The Marine Biological Laboratory has a long history with work on the cell cycle and its related processes and molecules. Marine species are chosen for much work in development and genetics due to the large amounts of eggs, sperm, and embryos they produce, the level at which we understand their DNA, and (for much of the early time at the MBL) their accessibility. arine species - like surf clams (Spisula solidissima) and sea urchins (Arbacia punctulata) - have helped researchers at the MBL discover and determine the function of cyclins (proteins that control the cell cycle), outline much of the cell cycle, and also determine some of the genetics behind how cells grow and divide.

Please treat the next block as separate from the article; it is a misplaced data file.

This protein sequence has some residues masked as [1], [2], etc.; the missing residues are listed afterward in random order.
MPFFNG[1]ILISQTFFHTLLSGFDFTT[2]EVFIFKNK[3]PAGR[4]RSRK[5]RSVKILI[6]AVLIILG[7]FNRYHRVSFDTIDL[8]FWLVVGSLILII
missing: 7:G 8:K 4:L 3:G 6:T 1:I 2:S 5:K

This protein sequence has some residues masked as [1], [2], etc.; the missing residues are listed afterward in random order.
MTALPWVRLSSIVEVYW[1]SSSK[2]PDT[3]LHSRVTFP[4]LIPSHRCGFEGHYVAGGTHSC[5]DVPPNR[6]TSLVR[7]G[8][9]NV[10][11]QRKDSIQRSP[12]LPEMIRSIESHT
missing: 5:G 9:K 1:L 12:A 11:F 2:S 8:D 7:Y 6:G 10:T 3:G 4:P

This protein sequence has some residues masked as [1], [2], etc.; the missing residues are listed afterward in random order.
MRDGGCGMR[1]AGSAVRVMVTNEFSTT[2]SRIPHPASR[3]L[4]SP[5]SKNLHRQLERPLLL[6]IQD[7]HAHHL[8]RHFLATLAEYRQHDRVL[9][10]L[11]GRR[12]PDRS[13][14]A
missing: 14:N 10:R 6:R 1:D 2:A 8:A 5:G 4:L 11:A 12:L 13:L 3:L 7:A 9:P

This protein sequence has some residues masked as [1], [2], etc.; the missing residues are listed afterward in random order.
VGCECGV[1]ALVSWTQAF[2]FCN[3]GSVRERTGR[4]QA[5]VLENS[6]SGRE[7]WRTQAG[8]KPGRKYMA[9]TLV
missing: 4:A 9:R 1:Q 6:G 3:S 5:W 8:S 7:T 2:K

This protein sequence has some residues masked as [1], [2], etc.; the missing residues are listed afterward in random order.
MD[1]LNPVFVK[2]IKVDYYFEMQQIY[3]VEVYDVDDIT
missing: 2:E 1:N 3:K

Work on cell cycle regulation at the MBL began in 1979 in the lab of Joan Ruderman and continued with the discovery of cyclins by Tim Hunt in 1982. In the years following, MBL investigators like Marc Kirschner and John Gerhart contributed further to our understanding of the beginning of the cell cycle, and in 1991, MBL visitor Avram Hershko explained the end of the cell cycle and the degradation of cyclins.